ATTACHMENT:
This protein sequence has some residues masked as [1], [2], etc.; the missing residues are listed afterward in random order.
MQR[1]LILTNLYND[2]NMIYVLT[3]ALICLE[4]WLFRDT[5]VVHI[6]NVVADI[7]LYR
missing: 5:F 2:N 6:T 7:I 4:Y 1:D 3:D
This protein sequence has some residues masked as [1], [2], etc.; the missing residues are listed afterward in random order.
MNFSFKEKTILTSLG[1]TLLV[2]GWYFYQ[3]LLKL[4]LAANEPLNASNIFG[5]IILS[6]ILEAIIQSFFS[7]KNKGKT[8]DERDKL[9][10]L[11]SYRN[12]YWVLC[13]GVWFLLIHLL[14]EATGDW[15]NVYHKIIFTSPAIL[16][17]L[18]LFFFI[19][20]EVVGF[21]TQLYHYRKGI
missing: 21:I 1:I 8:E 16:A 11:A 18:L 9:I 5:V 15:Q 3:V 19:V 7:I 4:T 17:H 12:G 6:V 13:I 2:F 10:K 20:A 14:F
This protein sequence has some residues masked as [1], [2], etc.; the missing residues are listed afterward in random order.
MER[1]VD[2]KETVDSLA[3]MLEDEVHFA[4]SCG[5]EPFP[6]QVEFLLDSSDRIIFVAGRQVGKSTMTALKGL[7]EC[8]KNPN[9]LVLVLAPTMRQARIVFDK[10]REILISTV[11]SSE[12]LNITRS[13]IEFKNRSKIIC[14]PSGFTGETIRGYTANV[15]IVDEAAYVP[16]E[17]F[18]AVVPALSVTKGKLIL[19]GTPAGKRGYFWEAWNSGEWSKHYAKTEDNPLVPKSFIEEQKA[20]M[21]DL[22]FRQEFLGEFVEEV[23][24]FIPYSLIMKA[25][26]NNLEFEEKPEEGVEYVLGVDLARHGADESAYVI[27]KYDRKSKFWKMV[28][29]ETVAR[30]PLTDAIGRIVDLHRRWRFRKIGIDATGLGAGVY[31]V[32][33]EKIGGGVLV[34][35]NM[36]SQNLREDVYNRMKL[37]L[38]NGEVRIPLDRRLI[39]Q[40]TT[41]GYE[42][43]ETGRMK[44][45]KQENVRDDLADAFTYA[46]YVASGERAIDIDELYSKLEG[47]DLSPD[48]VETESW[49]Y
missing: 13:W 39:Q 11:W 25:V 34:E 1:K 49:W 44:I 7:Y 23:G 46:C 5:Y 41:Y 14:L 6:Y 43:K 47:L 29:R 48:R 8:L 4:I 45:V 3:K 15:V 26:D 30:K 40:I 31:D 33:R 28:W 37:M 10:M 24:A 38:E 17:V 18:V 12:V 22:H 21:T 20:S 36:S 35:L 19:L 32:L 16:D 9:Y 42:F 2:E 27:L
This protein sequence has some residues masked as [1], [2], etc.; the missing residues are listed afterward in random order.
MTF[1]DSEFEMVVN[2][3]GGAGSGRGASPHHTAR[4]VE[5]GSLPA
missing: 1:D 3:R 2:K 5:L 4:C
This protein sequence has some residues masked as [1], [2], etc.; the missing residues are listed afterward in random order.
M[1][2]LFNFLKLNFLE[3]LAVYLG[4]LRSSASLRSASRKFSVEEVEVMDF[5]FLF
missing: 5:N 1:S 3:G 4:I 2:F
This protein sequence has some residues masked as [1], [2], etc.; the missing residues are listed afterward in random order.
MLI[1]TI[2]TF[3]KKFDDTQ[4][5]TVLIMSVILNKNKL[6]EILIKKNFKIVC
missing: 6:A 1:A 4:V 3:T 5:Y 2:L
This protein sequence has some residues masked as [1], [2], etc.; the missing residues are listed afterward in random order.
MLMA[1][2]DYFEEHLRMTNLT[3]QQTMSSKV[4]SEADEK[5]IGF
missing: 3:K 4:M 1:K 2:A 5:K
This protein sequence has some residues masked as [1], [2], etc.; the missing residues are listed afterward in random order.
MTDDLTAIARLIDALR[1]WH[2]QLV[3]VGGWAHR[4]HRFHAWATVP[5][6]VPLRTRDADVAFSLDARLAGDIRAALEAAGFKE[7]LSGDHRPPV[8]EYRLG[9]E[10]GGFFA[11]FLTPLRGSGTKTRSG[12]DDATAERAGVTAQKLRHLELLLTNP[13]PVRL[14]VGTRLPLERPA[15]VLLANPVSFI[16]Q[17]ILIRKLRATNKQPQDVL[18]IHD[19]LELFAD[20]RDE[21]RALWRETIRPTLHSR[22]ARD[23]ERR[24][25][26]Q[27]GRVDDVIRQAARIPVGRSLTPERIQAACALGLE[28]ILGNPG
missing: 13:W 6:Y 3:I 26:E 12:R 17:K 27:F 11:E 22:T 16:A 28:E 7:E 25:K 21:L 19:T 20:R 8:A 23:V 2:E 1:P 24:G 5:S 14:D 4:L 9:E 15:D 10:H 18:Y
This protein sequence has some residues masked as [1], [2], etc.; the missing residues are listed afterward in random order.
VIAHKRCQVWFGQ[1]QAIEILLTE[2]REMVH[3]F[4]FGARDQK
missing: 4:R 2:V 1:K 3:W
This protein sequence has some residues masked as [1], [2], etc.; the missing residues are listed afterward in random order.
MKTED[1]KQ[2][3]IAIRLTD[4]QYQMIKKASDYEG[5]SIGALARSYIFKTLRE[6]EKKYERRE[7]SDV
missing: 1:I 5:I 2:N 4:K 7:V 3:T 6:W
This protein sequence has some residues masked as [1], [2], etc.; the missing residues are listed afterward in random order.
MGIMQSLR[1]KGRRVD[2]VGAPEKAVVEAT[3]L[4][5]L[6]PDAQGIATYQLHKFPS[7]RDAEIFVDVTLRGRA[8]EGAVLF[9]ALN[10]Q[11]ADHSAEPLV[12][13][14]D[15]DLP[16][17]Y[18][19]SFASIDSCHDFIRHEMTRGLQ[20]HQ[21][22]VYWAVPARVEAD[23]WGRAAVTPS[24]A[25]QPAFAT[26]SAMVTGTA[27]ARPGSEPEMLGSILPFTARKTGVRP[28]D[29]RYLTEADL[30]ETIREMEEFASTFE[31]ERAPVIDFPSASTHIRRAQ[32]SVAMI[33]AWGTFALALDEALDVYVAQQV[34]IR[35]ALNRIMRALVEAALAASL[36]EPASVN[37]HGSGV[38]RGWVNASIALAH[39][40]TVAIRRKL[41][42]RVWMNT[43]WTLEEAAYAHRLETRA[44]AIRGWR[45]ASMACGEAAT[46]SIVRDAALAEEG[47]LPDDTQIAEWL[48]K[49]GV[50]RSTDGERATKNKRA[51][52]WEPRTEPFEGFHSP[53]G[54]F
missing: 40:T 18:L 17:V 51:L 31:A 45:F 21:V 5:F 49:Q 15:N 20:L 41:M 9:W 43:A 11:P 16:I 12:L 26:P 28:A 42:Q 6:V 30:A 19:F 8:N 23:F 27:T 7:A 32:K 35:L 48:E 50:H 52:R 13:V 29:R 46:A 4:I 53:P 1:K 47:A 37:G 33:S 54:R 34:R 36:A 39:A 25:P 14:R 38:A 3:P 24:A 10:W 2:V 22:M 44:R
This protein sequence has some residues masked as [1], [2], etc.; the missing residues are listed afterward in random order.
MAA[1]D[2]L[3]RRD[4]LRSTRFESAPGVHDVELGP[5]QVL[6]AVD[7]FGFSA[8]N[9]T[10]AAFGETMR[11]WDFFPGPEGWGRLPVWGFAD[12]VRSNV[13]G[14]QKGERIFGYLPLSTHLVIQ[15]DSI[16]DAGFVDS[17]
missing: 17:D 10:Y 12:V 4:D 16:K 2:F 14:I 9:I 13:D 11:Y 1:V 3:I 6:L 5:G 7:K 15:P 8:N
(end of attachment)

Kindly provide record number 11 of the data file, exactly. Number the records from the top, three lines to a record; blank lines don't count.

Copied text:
This protein sequence has some residues masked as [1], [2], etc.; the missing residues are listed afterward in random order.
MGIMQSLR[1]KGRRVD[2]VGAPEKAVVEAT[3]L[4][5]L[6]PDAQGIATYQLHKFPS[7]RDAEIFVDVTLRGRA[8]EGAVLF[9]ALN[10]Q[11]ADHSAEPLV[12][13][14]D[15]DLP[16][17]Y[18][19]SFASIDSCHDFIRHEMTRGLQ[20]HQ[21][22]VYWAVPARVEAD[23]WGRAAVTPS[24]A[25]QPAFAT[26]SAMVTGTA[27]ARPGSEPEMLGSILPFTARKTGVRP[28]D[29]RYLTEADL[30]ETIREMEEFASTFE[31]ERAPVIDFPSASTHIRRAQ[32]SVAMI[33]AWGTFALALDEALDVYVAQQV[34]IR[35]ALNRIMRALVEAALAASL[36]EPASVN[37]HGSGV[38]RGWVNASIALAH[39][40]TVAIRRKL[41][42]RVWMNT[43]WTLEEAAYAHRLETRA[44]AIRGWR[45]ASMACGEAAT[46]SIVRDAALAEEG[47]LPDDTQIAEWL[48]K[49]GV[50]RSTDGERATKNKRA[51][52]WEPRTEPFEGFHSP[53]G[54]F
missing: 40:T 18:L 17:V 51:L 31:A 45:F 21:V 5:F 49:Q 15:N 20:L 41:M 9:W 43:A 11:P 16:I 12:L 26:P 28:A 42:Q 6:V 30:A 19:F 8:N 23:F 27:T 7:A 32:K 35:L 48:E 50:H 52:R 13:V 29:R 46:A 4:I 53:P 1:K 47:A 37:G 33:S 54:R 34:R 36:A 39:A 25:P 14:R 38:A 3:P 24:A 10:W 2:V 22:M 44:R